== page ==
It’s early in the morning as the Sutter Hall custodial crew sweeps and vacuums near the front door of the North building. As Joseph Liu—slight and still fresh-faced at 30 years old—walks through the entryway, he gets a big smile from the custodians, and then an abrupt laugh and apology as they realize, once again, that they’ve mistaken him for a student.
Liu is used to it by now. As Chico State’s first Faculty-In-Residence, in fact, he’s supposed to blend in.
Joe, as he introduces himself to Sutter residents on a poster outside of his apartment in 246N, is an assistant professor in the University’s Department of Management within the College of Business. He and his wife, Danielle (and their pet albino rabbit Augustus, or simply “Bunny”), are the pioneer volunteers for a campus initiative set forth by Student Affairs and University Housing.
The Faculty-in-Residence (FIR) program puts Liu and family on campus not only to provide academic support and first-year student orientation assistance, but also to be an integral part of the resident community. Liu was hired after a mid-June Skype meeting with Housing, as he and Danielle were in Spain. They moved in August 8. The FIR position is non-salaried but does provide free board—an airy two-bedroom apartment with ample natural light in the living room and a balcony overlooking the Shasta and Lassen Hall lawn area.
Joe and Danielle, a chiropractor working in marketing at Chico Sports Club, regularly eat with students at Sutter Dining. They participated in move-in day and other activities during Welcome Week. Joe holds office hours with Sutter residents and resident advisors, he’s expected to actively engage with Community Council (a group composed of residents, coordinators and resident advisors), and he is responsible for creating two social programs and two dinners per semester. His role is to be involved as part of the Sutter community for an average of 10 hours weekly. Two weeks in, though, Joe said he found that there really is no separating life outside of the confines of his apartment from campus life.
“It’s a big adjustment to open yourself up and be available to everyone, but I do enjoy it,” says Joe, who chose Chico for its tight-knit feel (and, he adds with a laugh, next-to-zero-percent chance of getting snow). “It’s really nice being part of this community here, where everything is so small and intimate. The students here bring so much optimism and hope and eagerness, and being around that excitement is energizing for me.”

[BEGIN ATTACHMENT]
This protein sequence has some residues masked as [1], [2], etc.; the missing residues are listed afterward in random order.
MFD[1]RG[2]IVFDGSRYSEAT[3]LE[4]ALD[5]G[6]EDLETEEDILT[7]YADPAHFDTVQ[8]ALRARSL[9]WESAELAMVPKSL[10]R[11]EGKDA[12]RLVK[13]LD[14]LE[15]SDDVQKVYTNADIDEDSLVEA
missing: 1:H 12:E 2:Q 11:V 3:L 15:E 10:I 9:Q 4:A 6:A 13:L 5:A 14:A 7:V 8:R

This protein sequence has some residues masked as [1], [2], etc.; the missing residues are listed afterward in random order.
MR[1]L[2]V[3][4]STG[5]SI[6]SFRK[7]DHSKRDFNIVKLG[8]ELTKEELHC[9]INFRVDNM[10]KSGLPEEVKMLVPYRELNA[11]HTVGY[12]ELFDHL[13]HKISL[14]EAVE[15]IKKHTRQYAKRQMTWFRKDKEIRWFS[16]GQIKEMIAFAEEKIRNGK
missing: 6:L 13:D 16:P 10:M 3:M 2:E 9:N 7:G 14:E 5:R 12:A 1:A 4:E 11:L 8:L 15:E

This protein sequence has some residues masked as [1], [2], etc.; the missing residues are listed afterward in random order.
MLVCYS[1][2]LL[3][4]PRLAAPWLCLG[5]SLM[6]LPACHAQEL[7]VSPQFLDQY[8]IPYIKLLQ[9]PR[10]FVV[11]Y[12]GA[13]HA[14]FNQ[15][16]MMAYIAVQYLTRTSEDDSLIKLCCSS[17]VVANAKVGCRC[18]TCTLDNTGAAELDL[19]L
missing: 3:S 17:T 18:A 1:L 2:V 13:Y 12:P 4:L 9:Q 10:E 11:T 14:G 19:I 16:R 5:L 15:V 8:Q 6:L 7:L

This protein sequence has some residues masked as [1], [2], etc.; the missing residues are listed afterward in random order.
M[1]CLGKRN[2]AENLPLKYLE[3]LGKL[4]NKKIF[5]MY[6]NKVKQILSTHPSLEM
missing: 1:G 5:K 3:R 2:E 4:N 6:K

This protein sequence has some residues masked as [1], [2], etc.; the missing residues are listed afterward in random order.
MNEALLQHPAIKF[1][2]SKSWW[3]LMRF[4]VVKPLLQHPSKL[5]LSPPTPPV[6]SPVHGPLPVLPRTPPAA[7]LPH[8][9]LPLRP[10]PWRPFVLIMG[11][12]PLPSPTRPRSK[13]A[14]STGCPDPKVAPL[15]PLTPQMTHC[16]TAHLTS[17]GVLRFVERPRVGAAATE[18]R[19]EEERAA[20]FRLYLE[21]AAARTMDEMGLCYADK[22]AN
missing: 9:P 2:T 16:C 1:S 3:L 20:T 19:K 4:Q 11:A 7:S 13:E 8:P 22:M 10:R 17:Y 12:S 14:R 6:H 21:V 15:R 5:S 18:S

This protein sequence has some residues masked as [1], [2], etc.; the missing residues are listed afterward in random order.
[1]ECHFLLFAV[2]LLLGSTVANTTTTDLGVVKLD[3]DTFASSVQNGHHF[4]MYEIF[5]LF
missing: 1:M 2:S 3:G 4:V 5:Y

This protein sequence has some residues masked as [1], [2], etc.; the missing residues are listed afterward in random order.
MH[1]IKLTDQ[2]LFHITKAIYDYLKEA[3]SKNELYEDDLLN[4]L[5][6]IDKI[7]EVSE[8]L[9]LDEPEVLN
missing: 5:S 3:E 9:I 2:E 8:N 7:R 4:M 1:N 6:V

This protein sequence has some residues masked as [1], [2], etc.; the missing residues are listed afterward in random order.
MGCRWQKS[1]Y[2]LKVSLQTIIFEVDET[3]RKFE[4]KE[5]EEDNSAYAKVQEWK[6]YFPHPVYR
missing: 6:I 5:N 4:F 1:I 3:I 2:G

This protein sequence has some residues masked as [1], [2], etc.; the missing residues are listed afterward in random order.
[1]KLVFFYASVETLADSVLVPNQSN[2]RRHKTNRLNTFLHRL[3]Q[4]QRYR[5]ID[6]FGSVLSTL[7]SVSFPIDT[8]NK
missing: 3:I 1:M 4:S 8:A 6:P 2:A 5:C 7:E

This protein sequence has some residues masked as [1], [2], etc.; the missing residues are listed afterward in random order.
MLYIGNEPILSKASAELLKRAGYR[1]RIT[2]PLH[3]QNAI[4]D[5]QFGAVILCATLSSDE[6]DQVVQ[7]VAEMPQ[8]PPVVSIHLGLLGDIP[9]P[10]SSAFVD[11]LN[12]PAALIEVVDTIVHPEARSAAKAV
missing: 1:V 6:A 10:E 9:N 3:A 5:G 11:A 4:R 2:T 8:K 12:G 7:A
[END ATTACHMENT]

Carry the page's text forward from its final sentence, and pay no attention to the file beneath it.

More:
The human touch, obviously, is a critical aspect of the FIR program, and Joe’s youthfulness and outgoing nature make him a natural fit. But he also knows that being warm and friendly is just half of the job—he’s also there to help cultivate an intellectual environment and bridge academia and community for the University’s residents. First-year students, the program’s goals dictate, should pick up a certain amount of autonomy and self-reliance with Joe’s help. He thinks he’s got a head start in that regard.
“The most striking thing for me is the students—they’re very emotionally mature,” Joe says. “Yes, they’re freshmen, so you do feel that hope and nervousness all in one. But across the board, the students here conduct themselves like adults. You can see they take this experience seriously.”
The primary goal of the FIR program, according to University Housing Executive Director Abeer Mustafa, is to support academic growth and development through more informal means. A faculty member living the dorm life provides the opportunity for students to learn outside of the classroom and develop independence and emotional maturity, and Joe can provide insight and tutelage far beyond his ample business management acumen.
“We’re really excited to have Joe,” Mustafa says. “He’s got a lot of energy, and students already tell me how much they love him and Danielle. What’s probably most encouraging is to see how eager Joe is to start building relationships.”
Connecting with him may be as simple and entertaining as checking out Joe’s Snapchat (@FIRjoe, which is admittedly morphing mostly into snaps from the “Bunny-in-Residence”) or chatting about The Fast and the Furious movies, of which Joe’s a major fan. But it also includes a fair amount of de facto mentorship, whether it’s helping first-year students pick up life hacks like finding discounted school supplies or providing counsel on coping with homesickness.
Residents Elizabeth Steele and Shela Bui can identify with both, and have felt the impact of Joe’s presence already.
“It was a really pleasant surprise to see that a professor would want to make that connection with us,” says Steele, a Manteca native majoring in English. “I was feeling really homesick and down, but Joe reassured me and encouraged me. He’s really an exceptional person. He makes you feel the community vibe here.”
Bui’s first couple of days were similarly stressful, she says. Naturally shy, she felt overwhelmed on her second day of class, simultaneously surrounded by strangers and worried about the costs of textbooks.
“I was by myself, kind of panicking, and Joe and Danielle came up and introduced themselves and just talked to me,” says Bui, a pre-nursing major from Anaheim. “Joe was showing me where I could find books for cheap or even showed me which ones I could just borrow.
“I didn’t even know he was a professor. I felt like I was just making a new friend.”